As an aside, even if Prop B does not pass, what will happen is that the city board of aldermen will halve in size from 28 to 14 starting at the first normal election cycle after the release of the 2020 Census data (that happens some time in the late spring of 2021) and the requisite drawing of the city map into 14 wards of roughly equal population.  I think what will happen as far as that goes is that all 14 wards will go on the first election, then they’ll alternate between the even numbered and odd numbered wards every four years.  If Prop B does not pass, then it will go like this:  All 14 wards in March/April 2023, then the seven odd-numbered wards in March/April 2025, then the even-numbered wards in March/April 2027, etc.  If Prop B does pass, then the all-wards cycle will happen in August/November 2022, then the seven even-numbered wards in August/November 2024, then the seven odd-numbered wards in August/November 2026, etc.  I think it will continue to be the case that once the 14 ward system is settled in, odd numbered wards go on the mayoral cycle and the even numbered wards go on the mayoral midterm cycle, which would be the aldermanic president cycle, that city wide office would go on August/November of Presidential cycles if Prop B passes.


21 03 2017

Jeff Vanderlou

Read it for yourself.

Go ahead, take it at face value.  Or maybe, just maybe, you’ll come back here for the proper translation into English.

Good, you’re still here.  I knew you’d choose wisely.

Remember, among competing hypotheses, the one with the most cynicism should be selected.

Here’s how you translate this PR gobbledygook into English, and it is true PR gobbledygook, because it contains at least one use of words that are close enough to “realize their full potential.”

Soccer Club St. Louis is bribing important black officials and luminaries to turn out the black vote in the city in favor of Proposition 2 two weeks from today.

That’s all there is to it.  Nothin’ but soccer net.

That understood, I find the second to last bullet point to be ironic.  Not only on its face, but right above Prop 2 on the city ballot two weeks today will be Prop 1, a sales tax increase that will fund, among other things, more cops, and also, the North-South MissingLink seed money.

Foregone But Narrow

7 03 2017


It took until all 222 precincts were counted, but as I expected, Lyda Krewson won.

But as I was not expecting, she won narrowly (> 2%, > 1k), and as it turned out, Tishaura Jones, Virvus Jones’s daughter, broke away from the pack of credible black candidates to give Krewson a run for her money.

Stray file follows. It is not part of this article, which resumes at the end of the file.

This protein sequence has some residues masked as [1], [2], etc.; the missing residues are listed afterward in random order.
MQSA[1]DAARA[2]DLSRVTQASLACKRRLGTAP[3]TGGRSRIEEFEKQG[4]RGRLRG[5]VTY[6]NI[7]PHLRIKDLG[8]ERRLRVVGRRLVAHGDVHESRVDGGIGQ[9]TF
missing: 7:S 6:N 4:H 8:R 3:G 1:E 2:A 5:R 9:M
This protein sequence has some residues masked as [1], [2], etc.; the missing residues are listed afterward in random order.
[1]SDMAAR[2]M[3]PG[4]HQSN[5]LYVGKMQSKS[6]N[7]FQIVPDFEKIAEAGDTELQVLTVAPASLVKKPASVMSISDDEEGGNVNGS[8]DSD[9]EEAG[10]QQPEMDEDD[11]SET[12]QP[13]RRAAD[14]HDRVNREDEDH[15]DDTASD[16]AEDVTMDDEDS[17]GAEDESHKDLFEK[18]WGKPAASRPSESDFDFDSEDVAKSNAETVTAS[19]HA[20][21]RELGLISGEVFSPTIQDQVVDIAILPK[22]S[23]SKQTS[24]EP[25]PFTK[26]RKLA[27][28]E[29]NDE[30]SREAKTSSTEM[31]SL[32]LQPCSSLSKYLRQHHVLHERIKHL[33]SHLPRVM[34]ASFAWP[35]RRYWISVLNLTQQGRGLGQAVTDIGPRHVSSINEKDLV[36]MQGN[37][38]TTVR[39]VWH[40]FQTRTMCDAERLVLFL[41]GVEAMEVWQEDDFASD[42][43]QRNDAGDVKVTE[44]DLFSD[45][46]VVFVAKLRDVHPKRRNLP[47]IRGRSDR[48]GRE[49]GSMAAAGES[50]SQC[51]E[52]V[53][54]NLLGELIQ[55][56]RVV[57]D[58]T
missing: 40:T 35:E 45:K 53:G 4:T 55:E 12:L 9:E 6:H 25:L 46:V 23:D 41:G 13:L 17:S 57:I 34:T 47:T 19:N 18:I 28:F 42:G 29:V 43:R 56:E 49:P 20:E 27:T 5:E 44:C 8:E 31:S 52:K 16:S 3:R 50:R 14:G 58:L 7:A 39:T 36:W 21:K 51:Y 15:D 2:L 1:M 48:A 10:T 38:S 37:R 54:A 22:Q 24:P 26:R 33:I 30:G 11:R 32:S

I’m on the road, so I’ve been observing the results and video online, and I think I now know what I was missing that Jones tapped into almost to pull this thing off.  She held her watch party somewhere on the south side, and considering her father, that’s a surprise in and of itself, and a majority of the people there were gay white men and white people wearing some sort of leftist cause t-shirt or hat.

So, she must have tapped into the city’s doctrinaire progressive and LGBTQ-BLT-BBQ-LOL body politics.  Mash that together with the requisite percentage of the black vote she was inevitable to get, and it’s easy to see how she missed it by that much.  As far as that goes, St. Louis’s urban electoral politics have now become the same as in other major cities, that the schism is up-versus-down within the left and the blue team, well-to-do neoliberals upstairs versus ideologically charged liberal activists and thinkers and low SES voters downstairs.  The reason I was thinking, mistakenly as it turned out, that Krewson would win this thing going away and then some is because my brain is stuck on the obsolete ’80s and early ’90s paradigm of white tribe versus black tribe when it comes to city politics and voting habits.

I’ll know more when BOEC lets go of ward-by-ward numbers in a few weeks.  But from what I’m thinking, I bet that Lyda Krewson didn’t exactly go gangbusters in her own ward.  She did enough to win, but I’m willing to bet that if she did get a majority in the 28th, it wasn’t a yuge one.

For what I’m thinking, Miss Jones is Mayor-Elect tonight if she convinces either Antonio French or Lewis Reed to drop out or not to run to begin with.

Tonight’s News, This Morning

7 03 2017


Some time after 7 PM:

“The Post-Dispatch has now projected that Lyda Krewson has won the Democrat primary for mayor, and is therefore most likely the next mayor of St. Louis.”

Civilization Desert

2 03 2017

North City

The candidates for mayor gush over north city.

But this is where you could stop reading:

A paper co-written by University of Missouri-St. Louis Professor Todd Swanstrom found that “not a single majority black neighborhood in 1970 that was surrounded by other black neighborhoods rebounded in the subsequent decades.”

It’s all noise because Trump put a halt to AFFH.  So, unless black women of reproductive ages voluntarily leave, it’s same-as-it-ever-was.